Dr. Daniel C. Eby

Orthopedic Surgery & Sports Medicine

Anatomy of the Knee

The knee is the body’s largest joint. It’s the place where three bones meet: the tibia, the femur and the patella. The knee is a “hinge” joint. It allows the leg to bend in one direction only.

Let’s take a closer look at the main parts of the knee’s anatomy.

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Torn MCL or ACL

There are four ligaments in the knee: the anterior cruciate ligament (ACL), posterior cruciate ligament (PCL), medial collateral ligament (MCL), and lateral collateral ligament (LCL). The ACL and PCL stabilize front-to-back knee movements, while the MCL and LCL stabilize side-to-side movements.

The ACL can be sprained or torn if the knee is straightened beyond its normal limits (hyperextended), twisted, or bent side-to-side. A sprained or torn ACL is common in sports and usually results from a hard stop or aggressive twisting of the knee.

The PCL is the least common ligament to be injured.

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Torn meniscus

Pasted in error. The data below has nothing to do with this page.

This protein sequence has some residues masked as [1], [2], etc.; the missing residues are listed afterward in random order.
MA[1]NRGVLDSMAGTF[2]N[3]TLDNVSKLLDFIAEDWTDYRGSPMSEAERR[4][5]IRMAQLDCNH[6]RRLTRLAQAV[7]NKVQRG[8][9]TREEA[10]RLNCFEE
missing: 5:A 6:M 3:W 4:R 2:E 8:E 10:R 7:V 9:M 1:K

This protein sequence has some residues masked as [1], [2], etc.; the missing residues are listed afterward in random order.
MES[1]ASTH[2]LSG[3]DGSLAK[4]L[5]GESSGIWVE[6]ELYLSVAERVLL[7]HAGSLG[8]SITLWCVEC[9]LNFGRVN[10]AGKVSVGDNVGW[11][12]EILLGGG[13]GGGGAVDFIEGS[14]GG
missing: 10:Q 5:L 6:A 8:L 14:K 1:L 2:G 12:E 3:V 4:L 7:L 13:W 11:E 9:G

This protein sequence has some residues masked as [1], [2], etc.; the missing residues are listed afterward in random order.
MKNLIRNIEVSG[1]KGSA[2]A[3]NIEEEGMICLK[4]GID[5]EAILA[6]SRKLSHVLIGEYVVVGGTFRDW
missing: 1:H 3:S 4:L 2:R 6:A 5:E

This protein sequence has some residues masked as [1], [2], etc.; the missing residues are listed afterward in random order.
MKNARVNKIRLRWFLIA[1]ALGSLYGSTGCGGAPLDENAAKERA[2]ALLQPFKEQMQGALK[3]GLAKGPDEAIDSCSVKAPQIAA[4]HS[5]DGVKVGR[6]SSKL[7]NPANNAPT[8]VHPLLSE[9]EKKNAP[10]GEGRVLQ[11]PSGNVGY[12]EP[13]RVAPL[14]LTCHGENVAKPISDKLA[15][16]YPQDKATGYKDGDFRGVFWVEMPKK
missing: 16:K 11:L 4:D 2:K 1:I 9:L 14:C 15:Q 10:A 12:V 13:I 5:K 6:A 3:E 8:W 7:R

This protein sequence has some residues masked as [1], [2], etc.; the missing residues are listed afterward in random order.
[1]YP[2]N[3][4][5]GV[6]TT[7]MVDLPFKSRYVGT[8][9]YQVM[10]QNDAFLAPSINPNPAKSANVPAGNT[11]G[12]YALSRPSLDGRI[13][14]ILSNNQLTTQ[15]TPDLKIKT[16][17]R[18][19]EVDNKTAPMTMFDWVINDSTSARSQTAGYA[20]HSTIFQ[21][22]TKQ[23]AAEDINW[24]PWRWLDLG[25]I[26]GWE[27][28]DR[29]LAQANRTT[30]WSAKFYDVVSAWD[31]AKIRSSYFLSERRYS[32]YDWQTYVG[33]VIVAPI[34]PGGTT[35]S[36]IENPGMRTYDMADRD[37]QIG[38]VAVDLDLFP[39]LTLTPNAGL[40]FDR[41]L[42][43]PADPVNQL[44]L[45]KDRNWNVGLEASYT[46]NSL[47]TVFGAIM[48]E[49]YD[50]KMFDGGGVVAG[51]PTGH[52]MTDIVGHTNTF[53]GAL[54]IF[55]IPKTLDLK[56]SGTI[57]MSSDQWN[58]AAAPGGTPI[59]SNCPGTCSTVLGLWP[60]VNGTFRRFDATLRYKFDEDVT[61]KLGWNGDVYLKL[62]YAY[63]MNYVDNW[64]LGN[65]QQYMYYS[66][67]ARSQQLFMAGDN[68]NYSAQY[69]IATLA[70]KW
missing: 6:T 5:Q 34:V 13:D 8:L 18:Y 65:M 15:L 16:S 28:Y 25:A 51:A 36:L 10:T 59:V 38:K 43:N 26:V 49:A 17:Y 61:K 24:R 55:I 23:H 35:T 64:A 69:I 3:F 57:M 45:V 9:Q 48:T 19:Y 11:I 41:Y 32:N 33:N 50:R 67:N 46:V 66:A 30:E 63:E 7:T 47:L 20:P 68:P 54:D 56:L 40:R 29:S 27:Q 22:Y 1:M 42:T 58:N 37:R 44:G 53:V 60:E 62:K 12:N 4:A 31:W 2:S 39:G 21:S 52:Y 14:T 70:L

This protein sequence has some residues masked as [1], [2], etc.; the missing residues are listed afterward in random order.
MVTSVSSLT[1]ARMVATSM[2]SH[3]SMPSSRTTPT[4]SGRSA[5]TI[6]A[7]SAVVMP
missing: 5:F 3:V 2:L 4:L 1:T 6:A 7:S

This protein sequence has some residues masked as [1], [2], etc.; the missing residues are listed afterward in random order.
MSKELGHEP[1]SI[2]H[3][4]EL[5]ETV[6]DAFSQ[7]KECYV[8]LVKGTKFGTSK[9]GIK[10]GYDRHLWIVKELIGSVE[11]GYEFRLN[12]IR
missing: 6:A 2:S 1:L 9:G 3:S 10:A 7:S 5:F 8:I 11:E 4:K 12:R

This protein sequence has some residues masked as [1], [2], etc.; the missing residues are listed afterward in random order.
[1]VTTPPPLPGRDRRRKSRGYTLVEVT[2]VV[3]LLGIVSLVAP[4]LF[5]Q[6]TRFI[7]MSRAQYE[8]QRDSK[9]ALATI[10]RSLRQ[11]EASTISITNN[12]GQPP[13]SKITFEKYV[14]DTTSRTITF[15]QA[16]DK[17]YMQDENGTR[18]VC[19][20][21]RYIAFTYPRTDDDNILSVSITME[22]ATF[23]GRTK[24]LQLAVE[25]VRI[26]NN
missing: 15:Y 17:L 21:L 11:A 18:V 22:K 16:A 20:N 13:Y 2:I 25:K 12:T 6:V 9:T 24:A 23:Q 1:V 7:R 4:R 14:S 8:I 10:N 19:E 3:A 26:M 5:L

The medial and lateral menisci (plural of meniscus) of the knee are two crescent moon-shaped disks of tough tissue that lie between the ends of the upper leg bone and lower leg bone that form the knee joint. Meniscus tears commonly occur during sports when the knee is twisted while the foot is planted firmly on the ground.

In people over the age of 40 whose menisci are worn down, a tar might occur with normal movement, minimal activity, or minor injury.

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Located in Jasper, IN

St. Thomas Medical Center
600 West 13th St. | Suite 200
Jasper, IN 47546

CONTACT US

Toll Free: (800) 499-7044
Phone: (812) 482-7441
Fax: (812) 482-7444

HOURS OF OPERATION

Monday thru Thursday - 7:30 a.m. to 5:30 p.m.
Friday - 7:30 a.m. to 4:30 p.m.
Saturday & Sunday - Closed